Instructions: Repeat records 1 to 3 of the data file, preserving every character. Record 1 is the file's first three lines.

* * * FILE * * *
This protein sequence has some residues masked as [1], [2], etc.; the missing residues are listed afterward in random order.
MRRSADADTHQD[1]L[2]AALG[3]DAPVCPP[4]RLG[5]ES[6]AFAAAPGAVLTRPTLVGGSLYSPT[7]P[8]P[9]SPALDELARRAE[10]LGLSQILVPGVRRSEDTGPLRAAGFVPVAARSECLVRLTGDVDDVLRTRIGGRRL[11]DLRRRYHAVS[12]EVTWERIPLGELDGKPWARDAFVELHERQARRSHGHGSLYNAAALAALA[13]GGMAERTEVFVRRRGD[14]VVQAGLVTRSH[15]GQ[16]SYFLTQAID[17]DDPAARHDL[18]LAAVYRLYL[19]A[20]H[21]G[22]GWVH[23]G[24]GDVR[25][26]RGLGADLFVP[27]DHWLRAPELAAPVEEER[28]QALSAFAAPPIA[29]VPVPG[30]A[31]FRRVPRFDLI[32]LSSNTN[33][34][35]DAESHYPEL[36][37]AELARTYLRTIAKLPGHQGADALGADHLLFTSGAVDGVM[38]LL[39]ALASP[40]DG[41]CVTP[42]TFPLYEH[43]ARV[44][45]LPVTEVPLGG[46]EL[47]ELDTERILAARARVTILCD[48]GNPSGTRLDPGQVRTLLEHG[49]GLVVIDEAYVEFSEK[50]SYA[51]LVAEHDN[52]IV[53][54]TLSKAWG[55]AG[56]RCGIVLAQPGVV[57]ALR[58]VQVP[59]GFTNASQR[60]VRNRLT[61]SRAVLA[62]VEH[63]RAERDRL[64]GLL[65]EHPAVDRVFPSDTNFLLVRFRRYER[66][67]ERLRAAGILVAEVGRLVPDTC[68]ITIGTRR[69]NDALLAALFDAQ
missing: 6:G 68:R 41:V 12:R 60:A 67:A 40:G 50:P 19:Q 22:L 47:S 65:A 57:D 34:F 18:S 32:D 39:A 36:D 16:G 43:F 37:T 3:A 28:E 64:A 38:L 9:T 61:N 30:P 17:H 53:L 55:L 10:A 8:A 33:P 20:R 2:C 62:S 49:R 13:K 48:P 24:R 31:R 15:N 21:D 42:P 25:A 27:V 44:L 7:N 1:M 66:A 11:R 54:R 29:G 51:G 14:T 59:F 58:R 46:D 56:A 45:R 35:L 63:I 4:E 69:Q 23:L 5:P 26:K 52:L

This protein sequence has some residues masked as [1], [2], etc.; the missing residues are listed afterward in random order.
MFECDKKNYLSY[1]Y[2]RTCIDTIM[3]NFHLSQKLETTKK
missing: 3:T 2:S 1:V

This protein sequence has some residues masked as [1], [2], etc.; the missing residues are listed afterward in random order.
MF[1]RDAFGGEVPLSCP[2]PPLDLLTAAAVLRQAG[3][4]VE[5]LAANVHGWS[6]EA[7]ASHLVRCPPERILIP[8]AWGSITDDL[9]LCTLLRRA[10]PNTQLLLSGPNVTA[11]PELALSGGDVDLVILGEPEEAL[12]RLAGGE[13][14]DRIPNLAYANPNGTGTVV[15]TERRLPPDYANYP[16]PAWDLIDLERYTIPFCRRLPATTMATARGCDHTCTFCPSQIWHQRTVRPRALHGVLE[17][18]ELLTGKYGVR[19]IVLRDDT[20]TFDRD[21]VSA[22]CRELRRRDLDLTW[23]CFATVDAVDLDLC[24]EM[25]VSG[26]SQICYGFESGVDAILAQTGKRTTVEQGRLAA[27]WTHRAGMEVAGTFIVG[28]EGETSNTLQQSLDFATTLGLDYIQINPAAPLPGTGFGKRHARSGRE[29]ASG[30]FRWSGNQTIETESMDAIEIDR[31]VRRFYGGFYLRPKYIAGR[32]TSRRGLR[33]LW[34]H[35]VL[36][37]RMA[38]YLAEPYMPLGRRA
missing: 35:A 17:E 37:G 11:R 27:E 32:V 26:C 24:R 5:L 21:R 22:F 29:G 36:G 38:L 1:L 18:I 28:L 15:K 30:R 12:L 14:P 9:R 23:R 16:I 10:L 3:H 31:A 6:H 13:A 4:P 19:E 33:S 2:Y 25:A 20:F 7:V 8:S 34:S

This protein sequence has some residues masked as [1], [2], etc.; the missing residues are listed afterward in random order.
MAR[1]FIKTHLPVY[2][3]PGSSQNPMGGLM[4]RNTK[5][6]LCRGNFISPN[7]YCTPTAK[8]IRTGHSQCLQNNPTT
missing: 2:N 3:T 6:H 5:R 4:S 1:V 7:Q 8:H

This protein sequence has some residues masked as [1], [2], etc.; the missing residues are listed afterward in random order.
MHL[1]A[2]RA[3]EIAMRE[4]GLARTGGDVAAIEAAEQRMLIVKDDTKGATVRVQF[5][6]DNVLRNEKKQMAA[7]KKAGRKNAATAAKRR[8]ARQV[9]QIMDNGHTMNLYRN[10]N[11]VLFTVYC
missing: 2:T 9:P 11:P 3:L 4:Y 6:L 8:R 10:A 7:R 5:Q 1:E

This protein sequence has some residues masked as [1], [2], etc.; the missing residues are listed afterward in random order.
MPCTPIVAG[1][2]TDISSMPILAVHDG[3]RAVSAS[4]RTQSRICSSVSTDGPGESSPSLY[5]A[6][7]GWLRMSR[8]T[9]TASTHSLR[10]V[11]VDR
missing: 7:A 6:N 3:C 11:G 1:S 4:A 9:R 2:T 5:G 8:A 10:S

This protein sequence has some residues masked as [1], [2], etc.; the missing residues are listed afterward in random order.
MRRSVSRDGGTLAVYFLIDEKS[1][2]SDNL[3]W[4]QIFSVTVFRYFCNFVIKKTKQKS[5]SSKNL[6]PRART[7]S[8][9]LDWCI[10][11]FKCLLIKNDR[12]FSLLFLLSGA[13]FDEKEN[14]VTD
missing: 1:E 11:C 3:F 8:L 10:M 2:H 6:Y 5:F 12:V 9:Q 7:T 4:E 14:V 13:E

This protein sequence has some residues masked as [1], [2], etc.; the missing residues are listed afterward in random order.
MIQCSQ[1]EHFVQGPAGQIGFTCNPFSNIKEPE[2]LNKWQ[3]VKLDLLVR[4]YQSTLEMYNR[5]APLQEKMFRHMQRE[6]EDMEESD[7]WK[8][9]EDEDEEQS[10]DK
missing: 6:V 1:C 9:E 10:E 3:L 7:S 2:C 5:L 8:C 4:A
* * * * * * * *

This protein sequence has some residues masked as [1], [2], etc.; the missing residues are listed afterward in random order.
MRRSADADTHQD[1]L[2]AALG[3]DAPVCPP[4]RLG[5]ES[6]AFAAAPGAVLTRPTLVGGSLYSPT[7]P[8]P[9]SPALDELARRAE[10]LGLSQILVPGVRRSEDTGPLRAAGFVPVAARSECLVRLTGDVDDVLRTRIGGRRL[11]DLRRRYHAVS[12]EVTWERIPLGELDGKPWARDAFVELHERQARRSHGHGSLYNAAALAALA[13]GGMAERTEVFVRRRGD[14]VVQAGLVTRSH[15]GQ[16]SYFLTQAID[17]DDPAARHDL[18]LAAVYRLYL[19]A[20]H[21]G[22]GWVH[23]G[24]GDVR[25][26]RGLGADLFVP[27]DHWLRAPELAAPVEEER[28]QALSAFAAPPIA[29]VPVPG[30]A[31]FRRVPRFDLI[32]LSSNTN[33][34][35]DAESHYPEL[36][37]AELARTYLRTIAKLPGHQGADALGADHLLFTSGAVDGVM[38]LL[39]ALASP[40]DG[41]CVTP[42]TFPLYEH[43]ARV[44][45]LPVTEVPLGG[46]EL[47]ELDTERILAARARVTILCD[48]GNPSGTRLDPGQVRTLLEHG[49]GLVVIDEAYVEFSEK[50]SYA[51]LVAEHDN[52]IV[53][54]TLSKAWG[55]AG[56]RCGIVLAQPGVV[57]ALR[58]VQVP[59]GFTNASQR[60]VRNRLT[61]SRAVLA[62]VEH[63]RAERDRL[64]GLL[65]EHPAVDRVFPSDTNFLLVRFRRYER[66][67]ERLRAAGILVAEVGRLVPDTC[68]ITIGTRR[69]NDALLAALFDAQ
missing: 6:G 68:R 41:V 12:R 60:A 67:A 40:G 50:P 19:Q 22:L 47:S 65:A 57:D 34:F 18:S 32:D 39:A 36:D 16:G 43:F 37:T 3:A 28:E 64:A 38:L 9:T 61:N 30:P 17:H 53:L 55:L 10:A 8:A 33:P 20:R 2:C 62:S 49:R 13:K 48:P 24:R 31:R 15:N 21:D 42:P 25:A 27:V 44:L 7:N 1:M 66:A 11:R 54:R 29:G 51:G 14:T 59:F 58:R 46:D 56:A 45:R 35:L 63:I 4:E 69:Q 23:L 5:P 26:K 52:L

This protein sequence has some residues masked as [1], [2], etc.; the missing residues are listed afterward in random order.
MFECDKKNYLSY[1]Y[2]RTCIDTIM[3]NFHLSQKLETTKK
missing: 3:T 2:S 1:V

This protein sequence has some residues masked as [1], [2], etc.; the missing residues are listed afterward in random order.
MF[1]RDAFGGEVPLSCP[2]PPLDLLTAAAVLRQAG[3][4]VE[5]LAANVHGWS[6]EA[7]ASHLVRCPPERILIP[8]AWGSITDDL[9]LCTLLRRA[10]PNTQLLLSGPNVTA[11]PELALSGGDVDLVILGEPEEAL[12]RLAGGE[13][14]DRIPNLAYANPNGTGTVV[15]TERRLPPDYANYP[16]PAWDLIDLERYTIPFCRRLPATTMATARGCDHTCTFCPSQIWHQRTVRPRALHGVLE[17][18]ELLTGKYGVR[19]IVLRDDT[20]TFDRD[21]VSA[22]CRELRRRDLDLTW[23]CFATVDAVDLDLC[24]EM[25]VSG[26]SQICYGFESGVDAILAQTGKRTTVEQGRLAA[27]WTHRAGMEVAGTFIVG[28]EGETSNTLQQSLDFATTLGLDYIQINPAAPLPGTGFGKRHARSGRE[29]ASG[30]FRWSGNQTIETESMDAIEIDR[31]VRRFYGGFYLRPKYIAGR[32]TSRRGLR[33]LW[34]H[35]VL[36][37]RMA[38]YLAEPYMPLGRRA
missing: 35:A 17:E 37:G 11:R 27:E 32:V 26:C 24:R 5:L 21:R 22:F 29:G 36:G 38:L 1:L 18:I 28:L 15:K 30:R 12:L 14:P 9:R 23:R 16:I 10:L 3:H 31:A 6:H 13:A 4:P 19:E 33:S 2:Y 25:A 20:F 7:V 8:S 34:S